Remove Limiting

Here’s the idea. I have a clip that has been peak limited to the point of creating mild distortion. I want to un-peak limit it. I want to run Leveler upside down. When you hit this threshold, increase the gain by this much.

The Compressor effect tries to help out by being gentle and smooth. I don’t need that. I need to undo limiting caused by a completely unsophisticated limiter – almost clipper, but not quite that aggressive. I don’t have clipping and Clip Fix actually makes things worse. The original show is still there, but runs into waveform mud as the peaks increase.


A similar question and solution suggested by Steve …

That’s the idea. Even if it doesn’t help, I want to listen to the effect with the filter applied.

Steve’s "reverse the effect " nyquist code here does what it says on the tin: a linear amplification sharply kicks in above a threshold …
Before-after Steve's reverse Nyquist code.png

Maybe exponential amplification above a threshold would give a smoother, but still pointier, waveform ?

There’s a slightly more sophisticated version (as a plug-in) here:
If there is a demand (and if I get time) I may develop this further to support stereo tracks and see if I can make the compression and expansion complementary (the inverse of each other).

I can’t wait to try it for real. I applied it briefly to piano2.wav and it worked, what was the phrase, as on the tin.

I can’t shake the idea I’m opening a technological container of biscuits. “I bags the ones with the pink frosting!”


The point at which the expander kicks in isn’t noticeable with the above (exponential) version of “Peak Processor” …

I’ve used an extreme value (+13) for the purpose of illustration, (so comparable with the graph in my previous post)

Well, it did change the signal and exactly as advertised, but it didn’t help. I’m beginning to think my live capture is a victim of room echoes and resonances that happen to line up with the notes.

Ah, well. Worth a shot… Oddly, some passages benefit from a slight increase in peak compression. The visual of what’s happening to the blue waves and what’s happening to the sound are at odds.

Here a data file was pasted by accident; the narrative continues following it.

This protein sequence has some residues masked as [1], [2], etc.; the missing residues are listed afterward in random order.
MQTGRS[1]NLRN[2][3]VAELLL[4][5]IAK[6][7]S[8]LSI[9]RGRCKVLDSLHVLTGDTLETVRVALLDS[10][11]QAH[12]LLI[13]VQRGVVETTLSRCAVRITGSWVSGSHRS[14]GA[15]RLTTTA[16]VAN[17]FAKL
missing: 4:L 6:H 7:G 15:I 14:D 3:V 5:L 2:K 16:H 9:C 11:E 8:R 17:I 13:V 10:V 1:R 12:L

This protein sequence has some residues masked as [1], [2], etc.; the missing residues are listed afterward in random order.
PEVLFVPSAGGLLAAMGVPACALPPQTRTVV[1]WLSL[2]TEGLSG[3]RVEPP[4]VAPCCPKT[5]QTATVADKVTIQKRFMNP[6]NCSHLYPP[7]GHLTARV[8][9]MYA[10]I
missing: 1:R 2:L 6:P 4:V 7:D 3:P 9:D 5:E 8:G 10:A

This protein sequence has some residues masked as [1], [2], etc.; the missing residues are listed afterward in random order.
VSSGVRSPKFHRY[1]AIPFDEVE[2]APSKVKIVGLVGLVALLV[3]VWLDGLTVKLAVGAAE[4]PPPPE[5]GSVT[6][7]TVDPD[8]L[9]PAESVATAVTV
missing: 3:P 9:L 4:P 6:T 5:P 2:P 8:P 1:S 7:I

“Wait, it should sound worse when I do that.”


Sorry if I got you excited Koz. It’s theoretically possible to perfectly compensate for soft clipping, but practically it’s near impossible. The main trouble is that “correcting” but being slightly off with either the threshold or the curve will usually make the “corrected” waveform sound a lot worse than the uncorrected waveform. It’s near impossible to match the threshold and the curve accurately enough. On top of that my pug-in has a great intolerance for clipping which you may have noticed.

Not to a UK reader it doesn’t Koz.

The phrase “does what it says on the tin” was (and possibly still is) used by a company called Ronseal for its TV ads in the UK. The products they make are timber treatments and varnishes - not quite so appetising as biccies :slight_smile:


It’s theoretically possible to perfectly compensate for soft clipping, but practically it’s near impossible.

I think I was more fascinated with the apparent serious change in the waveform – definitely as on the tin – but little or no change to the voice. I’m going “what’s wrong with this picture…”

I think we’ve graduated to lowering the client’s expectations rather than trying to raise the quality of the work.


If you experiment with some pure (sine) tones, “Plot Spectrum” gives a good indication of “what’s wrong with this picture”.
Clipping, even soft clipping, produces loads of harmonics, and it’s those that give the distortion it’s characteristic “quality”. If you exactly reverse the soft clipping then those harmonics disappear, but if you’re a bit off they’re still there. Any “aliasing” distortion that may occur with some types of soft clipping will remain even if you do get the correction exactly right.